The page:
1. No. It has nothing to do with speaking English or Spanish. Many words are borrowed by Americans from other languages, but they remain intact because they preserve their meaning, such as “liaison,” or “rendezvous.” However, there is no such word as “chupacabra,” only “chupacabras,” so it doesn’t change depending on which language anyone is speaking.

  11. “Typical hunter mentality.”

    Ummm… no. As a life-long hunter, I can assure you that you had better be sure you know exactly what it is you are shooting at while hunting. There are game wardens to enforce the consequences if you don’t.

  12. I liked chupacabras better when it was a big headed spiky reptilian biped. Now they’re all just coyotes or raccoons with mange, way less fun.

  13. SpacelordMother,
    Thank you. As someone who has spent hours and hours studying pictures of different species of ducks for proper identification while waterfowling, that kind of comment drives me up the wall.

  14. I have treated more than one or two dogs with the mange, and this animal whatever it is has some dermatalogical syndrome going on that is worse than mange. I have seen numerous crypto zoological specimens such as the Mantouk Monster to name a few that suffer from this same affliction. I just hope this disease doesn’t start making pathways into populations of our domesticated animals.

  15. It’s a raccoon with mange There’s loads of photos of them on the internet. Poor thing. Nice of the guy to kill it – what an ass.

  16. “Unidentifiable” my foot. I live in the opposite hemisphere and I can recognize a raccoon with mange all the way from here. Raccoons have long fingers and are plantigrades; in fact the tracks left by their “hands” look a lot like ours (photo).

    Funny how the reporters are interested in the opinions of the nice ladies in the market, never asking a zoologist or wildlife expert.

    Oh, we have “news stories” like these here in Argentina too, and as a zoologist who tries to spread knowledge and respect for all living things, I find them incredibly frustrating and infuriating. I’m usually a very level-headed person but this is the kind of thing that makes me want to strangle somebody! >:-(

  17. Whatever that poor animal was, and whatever disease it had, this is super sad. Keep your pets indoors unless supervised, kids, and regular vet checkups too.

    Thus, I declare the need for a unicorn chaser! Disclaimer: Not actually a unicorn, but it still gives you warm fuzzies!

  18. Freakin’ second time my local news has appeared on BoingBoing, to my knowledge. First was “snow on the ground.” As a southern Indiana resident, I refused to be associated with this Kentucky nonsense.

  19. i’ve had this dog for a couple years, and i’ve never been able to figure out what kind she is. but thanks to this post, and the helpful comments thereupon, i can now rest assured that she’s a northern, non-hairless variant of chupacabras.

    or a peruvian or mexican not-quite-hairless.

    or a raccoon without mange.

    thanks, internet!

  20. The paws and face indicate cat, and that’s my guess. Cats can have rounded ears like that too.

    Poor kitty :(

  21. I liked chupacabras better when they were alien hybrids created by the secret shadow government. I don’t find them nearly as frightening now that they’re hairless raccoons. Somebody in the secret shadow government really needs to redesign these guys.

  22. To me it looks like a shell-free armadillo.

    However, watching this with the sound off because I’m at work made it impossible to tell whether the whole thing was a tongue-in-cheek spoof production. The dramatic shots of small parts of the animal! The ‘press conference’ camera angle! Really?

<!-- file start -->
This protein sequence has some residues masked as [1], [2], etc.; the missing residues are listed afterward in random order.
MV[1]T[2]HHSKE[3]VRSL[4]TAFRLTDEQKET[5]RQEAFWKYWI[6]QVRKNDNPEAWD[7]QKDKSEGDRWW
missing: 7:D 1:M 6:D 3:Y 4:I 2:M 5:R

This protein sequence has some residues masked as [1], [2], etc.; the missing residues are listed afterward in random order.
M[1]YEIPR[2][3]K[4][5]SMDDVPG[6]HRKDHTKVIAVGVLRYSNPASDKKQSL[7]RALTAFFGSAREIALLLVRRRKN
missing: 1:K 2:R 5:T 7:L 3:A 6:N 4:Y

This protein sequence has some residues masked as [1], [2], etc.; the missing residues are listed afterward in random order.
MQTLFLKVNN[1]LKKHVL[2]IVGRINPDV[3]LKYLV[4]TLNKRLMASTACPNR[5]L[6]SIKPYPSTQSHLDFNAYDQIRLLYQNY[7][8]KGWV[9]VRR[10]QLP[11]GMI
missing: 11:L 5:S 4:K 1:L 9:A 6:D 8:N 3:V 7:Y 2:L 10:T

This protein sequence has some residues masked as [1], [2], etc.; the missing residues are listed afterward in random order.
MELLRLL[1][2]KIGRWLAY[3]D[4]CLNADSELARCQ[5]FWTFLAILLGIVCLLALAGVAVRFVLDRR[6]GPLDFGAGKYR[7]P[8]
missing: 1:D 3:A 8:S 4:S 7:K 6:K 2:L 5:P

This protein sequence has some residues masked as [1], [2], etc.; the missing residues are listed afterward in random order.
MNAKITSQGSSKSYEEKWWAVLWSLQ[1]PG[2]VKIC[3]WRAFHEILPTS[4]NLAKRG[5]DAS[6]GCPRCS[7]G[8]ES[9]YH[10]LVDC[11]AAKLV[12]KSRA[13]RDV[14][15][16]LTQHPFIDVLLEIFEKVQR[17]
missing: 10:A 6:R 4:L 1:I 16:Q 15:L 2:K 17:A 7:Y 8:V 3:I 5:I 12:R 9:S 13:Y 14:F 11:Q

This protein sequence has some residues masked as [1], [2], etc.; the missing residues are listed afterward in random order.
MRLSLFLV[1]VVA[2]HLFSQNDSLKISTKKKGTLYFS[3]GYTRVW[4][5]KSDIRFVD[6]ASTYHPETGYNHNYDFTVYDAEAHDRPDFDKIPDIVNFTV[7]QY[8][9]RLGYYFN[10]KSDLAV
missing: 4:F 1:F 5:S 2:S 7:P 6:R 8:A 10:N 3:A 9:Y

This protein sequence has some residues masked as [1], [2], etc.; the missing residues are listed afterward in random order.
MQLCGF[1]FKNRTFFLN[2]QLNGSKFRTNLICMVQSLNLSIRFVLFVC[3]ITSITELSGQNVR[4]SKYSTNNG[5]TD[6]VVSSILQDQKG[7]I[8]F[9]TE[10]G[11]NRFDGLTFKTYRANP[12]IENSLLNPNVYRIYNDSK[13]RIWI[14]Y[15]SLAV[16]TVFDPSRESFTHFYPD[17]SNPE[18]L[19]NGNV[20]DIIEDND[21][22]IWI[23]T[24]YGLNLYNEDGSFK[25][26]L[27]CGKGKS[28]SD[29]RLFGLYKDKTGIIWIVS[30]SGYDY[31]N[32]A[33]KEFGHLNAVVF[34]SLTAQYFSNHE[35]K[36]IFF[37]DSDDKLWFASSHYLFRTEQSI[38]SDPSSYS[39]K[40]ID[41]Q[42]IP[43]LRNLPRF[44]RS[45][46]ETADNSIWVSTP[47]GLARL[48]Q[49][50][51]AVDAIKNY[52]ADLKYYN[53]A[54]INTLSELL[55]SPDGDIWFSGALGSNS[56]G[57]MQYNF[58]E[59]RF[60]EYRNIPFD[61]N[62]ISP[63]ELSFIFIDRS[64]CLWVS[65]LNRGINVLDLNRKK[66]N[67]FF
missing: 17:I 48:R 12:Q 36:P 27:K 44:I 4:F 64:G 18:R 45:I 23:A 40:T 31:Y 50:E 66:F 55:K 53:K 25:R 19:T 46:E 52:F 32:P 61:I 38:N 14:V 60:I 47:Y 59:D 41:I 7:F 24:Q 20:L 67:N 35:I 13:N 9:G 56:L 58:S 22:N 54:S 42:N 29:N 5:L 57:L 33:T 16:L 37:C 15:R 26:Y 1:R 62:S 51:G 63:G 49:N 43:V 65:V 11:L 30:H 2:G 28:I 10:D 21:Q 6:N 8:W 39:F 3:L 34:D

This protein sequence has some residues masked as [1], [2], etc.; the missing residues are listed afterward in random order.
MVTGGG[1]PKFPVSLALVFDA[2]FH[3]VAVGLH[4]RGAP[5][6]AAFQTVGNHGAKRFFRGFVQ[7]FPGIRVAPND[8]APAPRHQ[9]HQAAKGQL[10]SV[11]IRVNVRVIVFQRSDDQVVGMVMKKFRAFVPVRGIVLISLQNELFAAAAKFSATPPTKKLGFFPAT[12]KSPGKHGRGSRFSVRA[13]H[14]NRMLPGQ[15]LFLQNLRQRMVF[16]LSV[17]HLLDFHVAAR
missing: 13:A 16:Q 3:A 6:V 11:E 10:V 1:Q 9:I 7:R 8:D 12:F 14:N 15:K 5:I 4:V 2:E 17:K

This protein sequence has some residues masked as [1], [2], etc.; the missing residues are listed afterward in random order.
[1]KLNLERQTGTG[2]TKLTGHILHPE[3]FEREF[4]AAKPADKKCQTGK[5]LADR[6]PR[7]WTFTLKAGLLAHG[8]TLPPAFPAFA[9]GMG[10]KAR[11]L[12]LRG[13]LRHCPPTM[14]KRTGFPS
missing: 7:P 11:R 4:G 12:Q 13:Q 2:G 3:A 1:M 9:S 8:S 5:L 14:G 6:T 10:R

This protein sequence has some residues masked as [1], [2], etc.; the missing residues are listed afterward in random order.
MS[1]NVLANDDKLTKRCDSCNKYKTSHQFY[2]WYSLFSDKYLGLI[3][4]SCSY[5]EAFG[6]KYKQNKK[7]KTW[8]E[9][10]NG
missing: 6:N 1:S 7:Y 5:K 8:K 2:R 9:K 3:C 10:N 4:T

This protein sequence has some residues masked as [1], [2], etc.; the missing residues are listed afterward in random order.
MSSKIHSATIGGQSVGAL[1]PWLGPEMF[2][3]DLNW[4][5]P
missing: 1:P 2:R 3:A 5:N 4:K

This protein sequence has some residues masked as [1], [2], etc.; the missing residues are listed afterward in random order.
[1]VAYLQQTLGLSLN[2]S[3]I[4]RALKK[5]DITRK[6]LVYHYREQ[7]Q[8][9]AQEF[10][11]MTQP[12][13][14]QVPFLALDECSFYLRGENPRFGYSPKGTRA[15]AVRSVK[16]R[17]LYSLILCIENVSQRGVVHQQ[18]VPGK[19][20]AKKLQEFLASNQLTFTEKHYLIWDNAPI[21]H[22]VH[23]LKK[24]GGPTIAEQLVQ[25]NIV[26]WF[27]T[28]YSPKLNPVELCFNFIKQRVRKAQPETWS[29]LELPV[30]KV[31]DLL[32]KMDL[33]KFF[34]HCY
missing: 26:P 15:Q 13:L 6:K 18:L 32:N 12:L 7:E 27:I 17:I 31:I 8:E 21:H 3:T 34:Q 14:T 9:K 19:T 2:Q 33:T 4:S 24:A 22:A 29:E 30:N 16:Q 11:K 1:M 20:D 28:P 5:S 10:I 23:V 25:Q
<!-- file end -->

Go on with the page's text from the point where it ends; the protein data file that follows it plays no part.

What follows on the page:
23. Why didn’t they bother to interview a biology professor, or someone with experience identifying local wildlife?

  24. To everyone saying “that poor animal” at the sole fact that he was shot by a savage “backwoods redneck hunter”, you need to honestly think about this here. If some creature that looked like that wandered onto your property/into your neighborhood where you may have children in the vicinity, would just feed it and nurture it like Snow White? Would you take the time (several days) to try and humanely trap it unknowing of what diseases it may be carrying besides what you think to be the obvious?

    I had a neighbor that tried to humanely trap a raccoon that looked half like this (hair was falling out in large patches) and you know what happened to her? She got bit, badly. Then she spent the next two weeks in the hospital because the bite got infected and she had to be treated for rabies. The cops wound up shooting the animal on the spot.

    What quality of life could this this or that animal have anyway? I feel bad for him but I am glad he is not suffering anymore as well.

    1. would just feed it and nurture it like Snow White?

      I’d bust a cap in Snow White’s ass if she wandered onto my property.

  25. I prefer the Mexican theory that a chupacabras [sic] is released each time the shadow gov’t wants to distract the populous.

    Luckily, BB readers are too astute to allow important stories like this to dissolve into mindless rehashing of well-worn rural/urban divides.

  26. Oh! No! You are all wrong! I just talked to my drinking buddy in Ky and he said it is an alien animal. He says when he was abducted by aliens a few years ago, there were some of these animals on the space ship and they are mean.He also made a good point by saying that a animal without hair can not live in Ky because of cold weather.He says we will never know the true results of the dna because you know the goverment will cover it up.
    I believe him

  27. From the nose and what I can see of the teeth, I’d guess the animal is some sort of dog. From the length of the tail and whiskers, I’d think fox. Gray fox, possibly. Not a cat or raccoon; nose is too long for either and the claws are obviously non-retractable.

    I’m wondering what the *live* animal shown in the vet’s enclosure is, myself.

  28. 1: At least it’s dead, whatever it was
    2: If it was just a diseased racoon or dog, it’s out of it’s misery and no longer threatens to spread the disease
    3: If it’s a freakin’ Mexican hairless, there’s an irresponsible pet owner somewhere